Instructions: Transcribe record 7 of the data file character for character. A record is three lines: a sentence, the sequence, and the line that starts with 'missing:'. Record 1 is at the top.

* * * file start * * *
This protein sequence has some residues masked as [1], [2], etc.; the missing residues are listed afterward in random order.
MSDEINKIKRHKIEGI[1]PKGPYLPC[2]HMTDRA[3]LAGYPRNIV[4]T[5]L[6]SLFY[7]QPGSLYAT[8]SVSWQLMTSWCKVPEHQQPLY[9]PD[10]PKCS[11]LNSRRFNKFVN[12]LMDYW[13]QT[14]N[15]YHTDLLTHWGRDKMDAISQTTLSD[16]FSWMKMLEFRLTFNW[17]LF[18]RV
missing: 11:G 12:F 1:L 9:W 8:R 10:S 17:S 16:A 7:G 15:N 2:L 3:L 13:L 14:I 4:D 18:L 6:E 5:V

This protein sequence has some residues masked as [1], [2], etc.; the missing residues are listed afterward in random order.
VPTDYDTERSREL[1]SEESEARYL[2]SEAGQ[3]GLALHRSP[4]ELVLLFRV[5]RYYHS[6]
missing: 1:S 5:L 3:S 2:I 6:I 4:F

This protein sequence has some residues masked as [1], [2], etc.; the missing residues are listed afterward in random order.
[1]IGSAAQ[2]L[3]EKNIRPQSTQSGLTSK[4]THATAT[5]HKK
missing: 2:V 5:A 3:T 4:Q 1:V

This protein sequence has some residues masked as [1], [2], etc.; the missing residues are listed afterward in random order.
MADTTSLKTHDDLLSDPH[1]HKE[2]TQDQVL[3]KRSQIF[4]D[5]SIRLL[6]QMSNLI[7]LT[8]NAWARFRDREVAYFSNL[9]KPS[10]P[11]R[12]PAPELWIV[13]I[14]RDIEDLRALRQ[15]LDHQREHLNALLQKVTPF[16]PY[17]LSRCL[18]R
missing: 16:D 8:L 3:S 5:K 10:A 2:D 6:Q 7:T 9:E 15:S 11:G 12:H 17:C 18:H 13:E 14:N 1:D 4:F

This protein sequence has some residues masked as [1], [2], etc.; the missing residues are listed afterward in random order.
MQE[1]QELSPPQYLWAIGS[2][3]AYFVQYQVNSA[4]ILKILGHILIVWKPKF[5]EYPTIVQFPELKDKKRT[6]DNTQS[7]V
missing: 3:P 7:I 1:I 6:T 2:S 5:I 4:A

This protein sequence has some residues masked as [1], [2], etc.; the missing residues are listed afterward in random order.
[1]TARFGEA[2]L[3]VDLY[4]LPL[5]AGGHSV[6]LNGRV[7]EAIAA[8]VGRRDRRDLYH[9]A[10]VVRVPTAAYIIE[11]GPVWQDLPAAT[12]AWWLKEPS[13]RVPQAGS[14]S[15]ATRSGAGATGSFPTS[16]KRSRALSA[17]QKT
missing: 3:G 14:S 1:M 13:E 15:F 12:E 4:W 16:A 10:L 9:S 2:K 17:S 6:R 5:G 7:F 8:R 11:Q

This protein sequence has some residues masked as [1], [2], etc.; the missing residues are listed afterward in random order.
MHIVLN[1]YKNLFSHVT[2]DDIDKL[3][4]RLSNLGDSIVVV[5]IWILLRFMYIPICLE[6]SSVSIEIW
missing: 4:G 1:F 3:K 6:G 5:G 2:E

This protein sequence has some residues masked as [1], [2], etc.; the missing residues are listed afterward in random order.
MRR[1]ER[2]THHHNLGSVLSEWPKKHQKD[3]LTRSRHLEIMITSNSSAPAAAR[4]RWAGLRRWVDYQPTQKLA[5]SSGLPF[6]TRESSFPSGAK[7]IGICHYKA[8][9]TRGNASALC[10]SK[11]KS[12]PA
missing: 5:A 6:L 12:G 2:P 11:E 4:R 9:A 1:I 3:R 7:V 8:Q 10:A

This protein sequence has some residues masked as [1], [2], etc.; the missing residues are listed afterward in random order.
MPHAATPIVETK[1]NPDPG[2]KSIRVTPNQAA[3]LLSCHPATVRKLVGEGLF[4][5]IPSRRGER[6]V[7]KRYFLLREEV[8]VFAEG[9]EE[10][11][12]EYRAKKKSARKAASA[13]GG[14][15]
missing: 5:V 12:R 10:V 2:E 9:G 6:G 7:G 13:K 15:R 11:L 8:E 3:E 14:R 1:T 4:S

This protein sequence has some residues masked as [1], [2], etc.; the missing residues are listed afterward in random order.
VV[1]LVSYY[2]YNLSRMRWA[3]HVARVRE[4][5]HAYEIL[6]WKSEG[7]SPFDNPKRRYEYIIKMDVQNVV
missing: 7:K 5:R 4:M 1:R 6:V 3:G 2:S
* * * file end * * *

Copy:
This protein sequence has some residues masked as [1], [2], etc.; the missing residues are listed afterward in random order.
MHIVLN[1]YKNLFSHVT[2]DDIDKL[3][4]RLSNLGDSIVVV[5]IWILLRFMYIPICLE[6]SSVSIEIW
missing: 4:G 1:F 3:K 6:G 5:G 2:E